Monthly Archives: January 2017

New forecast presentation – PWR by wins

I’m pleased to announce an improvement to the way I present PWR forecasts this year. There were two guiding principles to the design of the new presentation:

  • The question people are really asking until conference tournaments begin is, “what will it take for my team to make the playoffs (or finish top 4)?”
  • Everyone is interested in something a little different—some are fans of a single team and just care about that team, some want to check up on rivals, and some want to dig through all the data to look for interesting outcomes.

My forecast posts in past years gave some insight into what it takes for a team to make the playoffs, but was limited to the teams I chose or scenarios I found interesting. To help expand that analysis to all teams, I sought a useful way to present all the data.

The table on the PWR By Wins page shows you how many wins each team needs to likely finish at each PWR ranking. If you want more detail on a specific team, you can click a team name to see the probability curves of how likely that team is to end the regular season with each PWR ranking with a given number of wins out of its remaining scheduled games.

This is the first public presentation of this, so I’m sure there will be some tweaks and improvements in coming weeks. Check it out, and let me know if there’s anything I can do to make this data more useful to you.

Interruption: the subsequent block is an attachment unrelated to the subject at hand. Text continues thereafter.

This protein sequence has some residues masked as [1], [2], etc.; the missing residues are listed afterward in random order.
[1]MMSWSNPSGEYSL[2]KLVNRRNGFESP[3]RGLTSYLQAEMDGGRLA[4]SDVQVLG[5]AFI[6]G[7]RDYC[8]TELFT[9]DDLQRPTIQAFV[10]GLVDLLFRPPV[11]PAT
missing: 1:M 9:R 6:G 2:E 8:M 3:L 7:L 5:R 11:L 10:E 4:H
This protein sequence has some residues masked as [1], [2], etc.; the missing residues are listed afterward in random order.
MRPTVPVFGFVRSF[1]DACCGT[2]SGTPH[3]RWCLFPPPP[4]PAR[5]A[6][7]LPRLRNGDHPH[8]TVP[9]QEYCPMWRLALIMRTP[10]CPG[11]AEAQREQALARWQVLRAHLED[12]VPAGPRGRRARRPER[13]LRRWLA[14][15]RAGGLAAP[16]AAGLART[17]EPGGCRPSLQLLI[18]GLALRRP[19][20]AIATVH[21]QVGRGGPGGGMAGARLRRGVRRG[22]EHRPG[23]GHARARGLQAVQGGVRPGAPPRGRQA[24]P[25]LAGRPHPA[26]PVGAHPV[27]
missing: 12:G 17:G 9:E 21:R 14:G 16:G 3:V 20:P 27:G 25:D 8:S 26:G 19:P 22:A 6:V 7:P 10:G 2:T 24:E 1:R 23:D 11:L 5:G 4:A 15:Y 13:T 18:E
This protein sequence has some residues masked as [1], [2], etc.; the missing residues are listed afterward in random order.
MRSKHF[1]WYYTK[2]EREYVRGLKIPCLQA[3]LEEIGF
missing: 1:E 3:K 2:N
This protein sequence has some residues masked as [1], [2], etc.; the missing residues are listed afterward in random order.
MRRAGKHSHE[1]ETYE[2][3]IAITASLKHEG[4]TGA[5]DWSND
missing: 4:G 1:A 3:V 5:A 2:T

What does it take for each team to finish at each PWR rankings: PWR By Wins

Methodology

The page notes when the forecast was last run (assume that it includes all games that had been completed as of that time).

Each forecast is based on at least one million monte carlo simulations of the games in the described period. For each simulation, the PairWise Ranking (PWR) is calculated and the results tallied. The probabilities presented in the forecasts are the share of simulations in which a particular outcome occurred.

The outcome of each game in each simulation is determined by random draw, with the probability of victory for each team set by their relative KRACH ratings. So, if the simulation set included a contest between team A with KRACH 300 and team B with KRACH 100, team A will win the game in very close to 75% of the simulations. I don’t simulate ties or home ice advantage.